“Introduction,” A Parent’s Guide (1985), iv–3
“Introduction,” A Parent’s Guide, iv–3
The Lord has placed on you as a parent the primary responsibility to teach your children. Though this is a great responsibility, it is also a divine privilege to have Heavenly Father’s children entrusted to your care. One of the most important concepts that the Lord expects you to teach your children is the righteous meaning and use of intimate physical relations between a man and a woman. This guide was prepared to help you teach your children about these physical intimacies and to prepare them to follow the Lord’s plan in expressing their own intimacy.
Intimacy, as used in this publication, does not limit itself to the intimacies of physical association. Perhaps the deepest form of intimacy is experienced in the sharing of spiritual experiences and desires. All intimacies are intended to occur in righteousness. Intimacies that occur outside this realm reveal more lust and unrighteous dominion than they do the true expression of love as taught by the Savior when he said, “A new commandment I give unto you, That ye love one another; as I have loved you, that ye also love one another” (John 13:34). No one can construe such a statement to include any form of unrighteousness.
As you use this document, please keep in mind that lawful relationships bring true intimacy while unrighteousness brings distrust, insecurity, and loss of faith on the part of those persons involved.
When the term “physical intimacy” is used, it will refer to those relationships that usually include some form of physical contact between the persons involved. It does not always refer to a sexual relationship. The clasping of hands or the tender touching of a parent and child can convey an understanding of a deeply intimate nature that transfers a feeling of genuine love and commitment between the two. Such an expression not only does not require any sexual involvement between the two to give authenticity to the desired message of love, but the message would be destroyed by sexual involvement. True intimacy requires mastery of lustful feelings or thoughts. Sexual involvement outside lawful marriage relationships destroys confidence and the assurance of commitment by one person to the other. Such relationships outside the sanctity of marriage destroy the ability of an individual to recognize true intimacy and trust in interpersonal relationships. Marriage covenants, whether secularly or ecclesiastically made, lose their efficacy when a marriage partner violates the trust of the other by adulterous acts of any kind.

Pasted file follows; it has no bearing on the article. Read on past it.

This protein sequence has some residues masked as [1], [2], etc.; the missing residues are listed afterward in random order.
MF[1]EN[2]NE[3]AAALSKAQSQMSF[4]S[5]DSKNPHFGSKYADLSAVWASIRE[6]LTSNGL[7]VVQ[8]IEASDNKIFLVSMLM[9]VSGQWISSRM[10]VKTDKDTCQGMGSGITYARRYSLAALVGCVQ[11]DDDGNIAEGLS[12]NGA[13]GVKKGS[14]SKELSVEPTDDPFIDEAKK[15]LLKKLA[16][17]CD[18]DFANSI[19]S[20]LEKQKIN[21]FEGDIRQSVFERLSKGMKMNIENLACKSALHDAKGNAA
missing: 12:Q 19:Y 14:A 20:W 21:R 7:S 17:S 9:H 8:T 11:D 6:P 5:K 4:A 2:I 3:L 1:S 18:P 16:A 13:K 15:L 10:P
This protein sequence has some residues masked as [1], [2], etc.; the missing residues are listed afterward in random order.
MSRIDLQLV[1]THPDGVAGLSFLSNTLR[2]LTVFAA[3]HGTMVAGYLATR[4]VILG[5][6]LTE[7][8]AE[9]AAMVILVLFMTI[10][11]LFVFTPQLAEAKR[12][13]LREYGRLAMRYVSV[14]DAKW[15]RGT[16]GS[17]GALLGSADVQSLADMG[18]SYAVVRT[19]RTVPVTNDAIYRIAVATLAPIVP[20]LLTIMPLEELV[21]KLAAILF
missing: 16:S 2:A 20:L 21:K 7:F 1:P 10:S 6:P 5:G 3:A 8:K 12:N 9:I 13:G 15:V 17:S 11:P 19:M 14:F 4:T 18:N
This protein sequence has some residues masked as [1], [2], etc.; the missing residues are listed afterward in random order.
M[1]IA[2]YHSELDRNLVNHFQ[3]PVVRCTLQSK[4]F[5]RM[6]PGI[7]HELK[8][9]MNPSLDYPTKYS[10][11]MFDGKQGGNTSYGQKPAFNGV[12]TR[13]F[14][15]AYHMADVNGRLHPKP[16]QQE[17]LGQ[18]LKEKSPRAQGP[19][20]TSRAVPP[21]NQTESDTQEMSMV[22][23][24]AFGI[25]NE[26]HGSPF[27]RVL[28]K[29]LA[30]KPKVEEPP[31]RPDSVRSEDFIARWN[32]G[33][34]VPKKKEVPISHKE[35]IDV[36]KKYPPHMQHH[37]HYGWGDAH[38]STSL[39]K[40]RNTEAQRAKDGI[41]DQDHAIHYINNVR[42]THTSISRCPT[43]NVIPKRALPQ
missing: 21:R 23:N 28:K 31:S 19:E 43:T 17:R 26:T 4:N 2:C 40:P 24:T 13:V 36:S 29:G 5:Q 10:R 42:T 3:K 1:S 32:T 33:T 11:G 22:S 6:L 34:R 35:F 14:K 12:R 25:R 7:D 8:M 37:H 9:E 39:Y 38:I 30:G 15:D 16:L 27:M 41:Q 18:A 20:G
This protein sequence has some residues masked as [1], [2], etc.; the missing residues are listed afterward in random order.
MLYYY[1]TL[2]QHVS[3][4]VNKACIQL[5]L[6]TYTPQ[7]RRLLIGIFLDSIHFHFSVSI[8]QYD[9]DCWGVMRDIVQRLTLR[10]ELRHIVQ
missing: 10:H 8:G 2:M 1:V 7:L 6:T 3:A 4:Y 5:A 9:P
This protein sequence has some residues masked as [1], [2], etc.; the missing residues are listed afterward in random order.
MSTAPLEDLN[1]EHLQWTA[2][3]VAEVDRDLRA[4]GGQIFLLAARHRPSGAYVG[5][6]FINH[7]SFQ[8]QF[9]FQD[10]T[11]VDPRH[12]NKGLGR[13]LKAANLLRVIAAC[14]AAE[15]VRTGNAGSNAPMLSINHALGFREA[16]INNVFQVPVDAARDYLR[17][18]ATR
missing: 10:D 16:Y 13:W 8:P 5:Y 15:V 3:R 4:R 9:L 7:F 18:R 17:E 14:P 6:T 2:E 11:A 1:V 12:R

Intimacy is related to the level of trust and confidence that exists between two people or within a family. Confidential matters between husband and wife are important in making their relationship unique and binding. When that trust is broken, the marriage partners feel betrayed and that which was formerly intimate has been made common. Intimacy between them may be greatly strained. This is particularly true when a marriage partner shares information with another person about physical relations between husband and wife.
Preparation for maintaining an appropriate level of confidence in marriage begins in the family. Here a child learns to treat family “business” at home rather than to share it with friends or neighbors. There are situations that occur between family members that are not discussed with persons outside the family circle. Commonly held confidences create a bond of love that encourages greater unity and develops greater loyalty among family members.
This guide supplements the information in the Family Home Evening Resource Book and offers you—
Basic principles on the purposes of families and the teaching of children (chapters 1 and 2).
Suggestions on how to teach children righteous intimacy throughout all the stages of their childhood and adolescence (chapters 3 through 6).
First, study chapters 1 and 2 to learn the principles that provide the foundation for the succeeding chapters. Chapter 3 explains ways in which you can teach infants and toddlers to understand and feel good about being a boy or a girl. Chapter 4 explains ways in which you can teach children from four to eleven years of age the physical and spiritual information they need to know about human intimacy. Chapter 5 suggests ways in which you can help your teenagers understand and properly deal with their growing attraction for the opposite sex. Chapter 6 explains ways in which you can help young adults to make their courtships most valuable and prepare for the intimacies of marriage.
This guide is written for all parents to use, regardless of their circumstances. If you are a single father or mother, you face many challenges in rearing and teaching your children by yourself. The Church organization and its members—bishops, priesthood quorum members, and Young Women and Relief Society workers—are all available to help you. But even so, no one can replace you in teaching your children. This guide will help you in most situations to fulfill your responsibility to teach your children about the Lord’s plan for human intimacy.
As you study and apply the truths in this guide, do not become discouraged if your children do not respond in the way you would like them to. Do not become discouraged when you meet with difficulty in helping your children apply these principles. Perfection does not come immediately. Many parents are disappointed at times throughout their children’s growing-up years. But you can strengthen your ability to teach your children by being prayerful, thoughtful loving, and consistent. You should feel encouraged and positive about teaching your children to “walk uprightly before the Lord” (D&C 68:28). Be kind to yourselves as you and your children struggle toward perfection while sometimes falling short. The Lord will bless you with his peace and wisdom as you help your children to live correct principles.